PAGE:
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Needing to learn a second instrument and having seen a poster advertising the new harpsichord class, Ross enquired if he could join it.  As he said in a CBC interview, “one is always well received in a class of harpsichord [as] they have so few people!”

I always thought that Ross was a long-term student of Kenneth Gilbert, with whom he did take some classes, at the Royal Conservatory of Antwerp, after winning Bruges. It was, however, his first teacher, in Nice, to whom he said he owed everything: “It from her that I have my technique, it was she who taught me to play, in short.”

Huguette Grémy-Chauliac, born in 1928 (the same year as Leonhardt), had been a student of Robert Veyron-Lacroix and Antoine Geoffroy-Dechaume (1905 – 2000), author of a little erudite book entitled Les secrets de la musique ancienne, based on the work of his teacher – a certain Arnold Dolmetsch.

Madame Grémy-Chauliac, who is still giving concerts, was interviewed in April 2013 for Radio France and, happily, there is a podcast, in which you can also hear her play.

In 1967, Ross studied with Michel Chapuis at the Académie in St-Maximin de la Ste-Baume, in Provence, and was awarded the first prize for organ and harpsichord at the Conservatoire of Nice.

In 1969 he moved to the Conservatoire National Supérieur de Musique in Paris, to study with Robert Veyron-Lacroix who, apart from his solo work, was also the regular accompanist of the flautist Jean-Pierre Rampal.

Three different interpretations

Here’s a comparison of Ross and his last two teachers playing the same piece: Rameau’s Les Cyclopes – the one-eyed giants.

Veyron-Lacroix’s instrument isn’t mentioned (nor is the date), but it’s a lot less percussive than some he used in his early recordings.

Robert Veyron-Lacroix – Les Cyclopes

Gilbert, recorded in 1964, plays a instrument which, according to the sleeve notes, is “virtually a copy” of a seventeenth-century Flemish–French instrument made by Rainer Schuetze.

Kenneth Gilbert – Les Cyclopes

Ross uses the anonymous unrestored eighteenth-century harpsichord at the Château d’Assas, a short distance from Montpellier, France, which he first encountered via a friend in 1969. For photos of Assas and more about Ross (gleaned from Michel-E. Proulx’s biography), see this post on the “On An Overgrown Path” blog.

Scott Ross – Les Cyclopes

In 1986, Ross resigned his tenure at Laval University in Quebec (where he had taught from 1973) and moved to France permanently, to give master classes and concerts at the Château d’Assas.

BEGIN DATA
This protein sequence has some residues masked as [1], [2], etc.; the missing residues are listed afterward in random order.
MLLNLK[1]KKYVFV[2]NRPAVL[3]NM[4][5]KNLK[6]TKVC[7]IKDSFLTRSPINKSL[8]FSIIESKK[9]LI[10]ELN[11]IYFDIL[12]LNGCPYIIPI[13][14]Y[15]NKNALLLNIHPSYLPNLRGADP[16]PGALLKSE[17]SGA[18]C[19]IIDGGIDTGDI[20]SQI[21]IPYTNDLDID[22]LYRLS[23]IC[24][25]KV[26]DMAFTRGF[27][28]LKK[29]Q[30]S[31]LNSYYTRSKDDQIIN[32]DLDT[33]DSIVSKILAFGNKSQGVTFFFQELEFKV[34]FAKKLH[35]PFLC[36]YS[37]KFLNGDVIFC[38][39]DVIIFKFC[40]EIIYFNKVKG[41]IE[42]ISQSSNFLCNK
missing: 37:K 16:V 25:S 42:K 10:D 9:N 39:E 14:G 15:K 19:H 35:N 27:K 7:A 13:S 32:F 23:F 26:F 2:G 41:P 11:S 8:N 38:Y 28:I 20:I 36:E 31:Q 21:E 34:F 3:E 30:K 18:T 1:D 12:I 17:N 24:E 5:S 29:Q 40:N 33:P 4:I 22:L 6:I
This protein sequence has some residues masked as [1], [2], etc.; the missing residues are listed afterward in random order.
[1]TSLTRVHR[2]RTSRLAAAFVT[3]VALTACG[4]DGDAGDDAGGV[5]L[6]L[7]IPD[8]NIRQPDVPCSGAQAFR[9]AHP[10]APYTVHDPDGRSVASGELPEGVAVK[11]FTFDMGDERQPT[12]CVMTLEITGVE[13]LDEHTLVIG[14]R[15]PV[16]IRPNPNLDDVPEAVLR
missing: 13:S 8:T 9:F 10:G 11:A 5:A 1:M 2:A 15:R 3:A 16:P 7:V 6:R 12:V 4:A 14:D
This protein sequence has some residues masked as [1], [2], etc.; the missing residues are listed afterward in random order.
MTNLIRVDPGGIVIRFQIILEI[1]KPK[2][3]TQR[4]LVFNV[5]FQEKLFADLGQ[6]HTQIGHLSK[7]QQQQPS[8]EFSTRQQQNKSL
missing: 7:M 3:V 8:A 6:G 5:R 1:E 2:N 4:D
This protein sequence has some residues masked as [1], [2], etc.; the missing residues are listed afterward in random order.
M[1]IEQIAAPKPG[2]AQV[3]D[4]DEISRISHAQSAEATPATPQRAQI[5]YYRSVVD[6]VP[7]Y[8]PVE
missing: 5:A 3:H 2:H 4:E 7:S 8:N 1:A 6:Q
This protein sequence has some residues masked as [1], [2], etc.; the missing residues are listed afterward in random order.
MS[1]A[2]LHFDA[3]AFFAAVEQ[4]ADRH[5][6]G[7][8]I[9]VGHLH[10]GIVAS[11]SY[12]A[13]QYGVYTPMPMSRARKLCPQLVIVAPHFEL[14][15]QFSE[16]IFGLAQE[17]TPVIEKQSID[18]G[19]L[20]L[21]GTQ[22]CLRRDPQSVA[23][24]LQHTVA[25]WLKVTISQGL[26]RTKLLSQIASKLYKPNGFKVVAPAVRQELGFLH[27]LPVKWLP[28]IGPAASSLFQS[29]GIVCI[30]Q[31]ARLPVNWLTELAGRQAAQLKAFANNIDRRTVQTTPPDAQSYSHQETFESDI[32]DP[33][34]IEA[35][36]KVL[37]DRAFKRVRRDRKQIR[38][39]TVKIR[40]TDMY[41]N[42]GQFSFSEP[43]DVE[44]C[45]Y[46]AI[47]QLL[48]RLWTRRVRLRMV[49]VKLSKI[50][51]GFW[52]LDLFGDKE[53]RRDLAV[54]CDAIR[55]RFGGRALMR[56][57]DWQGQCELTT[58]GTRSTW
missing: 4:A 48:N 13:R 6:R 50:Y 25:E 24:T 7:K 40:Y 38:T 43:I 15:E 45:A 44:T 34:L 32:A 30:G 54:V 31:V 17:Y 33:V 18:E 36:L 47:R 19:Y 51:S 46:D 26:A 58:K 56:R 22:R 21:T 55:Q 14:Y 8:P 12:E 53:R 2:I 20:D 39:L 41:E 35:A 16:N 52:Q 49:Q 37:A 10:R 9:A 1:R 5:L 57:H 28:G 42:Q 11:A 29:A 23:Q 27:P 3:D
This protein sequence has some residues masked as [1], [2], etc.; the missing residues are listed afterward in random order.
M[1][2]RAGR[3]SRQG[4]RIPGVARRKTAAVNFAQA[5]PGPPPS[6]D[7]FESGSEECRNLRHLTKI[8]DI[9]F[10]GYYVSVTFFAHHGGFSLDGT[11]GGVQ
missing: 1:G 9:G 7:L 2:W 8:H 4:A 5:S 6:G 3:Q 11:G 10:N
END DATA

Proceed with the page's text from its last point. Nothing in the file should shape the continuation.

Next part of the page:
By the time he started recording the Scarlatti project, in 1985, he knew that he was very ill. His health rapidly deteriorated and he became exhausted, as can plainly be seen below.

A video of the last public performance of Scott Ross, playing Rameau, made on 1 April 1989.

He died of AIDS-related pneumonia on 13 June 1989 in his house in Assas, aged just 38.

During his lifetime, Scott Ross was often called a musical maverick, and not only because of his tendency to perform in lumberjack shirts and jeans at formal concerts. According to the obituary which appeared in The Times on 17 June 1989, his technically stunning playing  “was always marked by scholarship (evidenced also in the editions he made with Kenneth Gilbert of Scarlatti and D’Anglebert), fastidiousness, elegance and, vitally for an instrument still widely derided [!], an impression of rich sonorities.”

Although the Scarlatti has recently been re-issued, his other recordings are scarce, but they are well worth tracking down.

© Semibrevity 2014 – All rights reserved


Syntagma Musicum, the internationally famous Dutch early music group founded by Kees Otten

Syntagma Musicum, with a youthful René Jacobs

Following the demise of Muziekkring Obrecht, in 1961, and a brief return into his jazz roots, Dutch recorder pioneer Kees Otten was soon active in early music again, making a series of radio programmes, with his old friends, the Collettes, with vocal compositions from the 15th and 16th centuries juxtaposed with their instrumental arrangements.

Shortly after this, he began musing on starting up another group:

I wanted an ensemble of the standard of a first-class string quartet. My aim was not to try to conjure up the atmosphere of paintings of the time, with dancing people and so on, but rather to achieve a translation into music of the visual art of Memling or Van Eyck. I was trying to make some kind of Utopia, of course, but I thought it was worth a try.

In 1963, Otten established Syntagma Musicum. The ensemble consisted of Will Kippersluys (contralto), Marius van Altena (tenor, portative organ, crumhorn), Anneke Pols (fiddle, viol, recorder, crumhorn), Kees Otten (recorder, gemshorn, crumhorn, rackett, cornett), Leo Meilink (recorder, crumhorn, pommer, trombone) and, Otten’s second wife, Barbara Miedema (clavichord, spinet).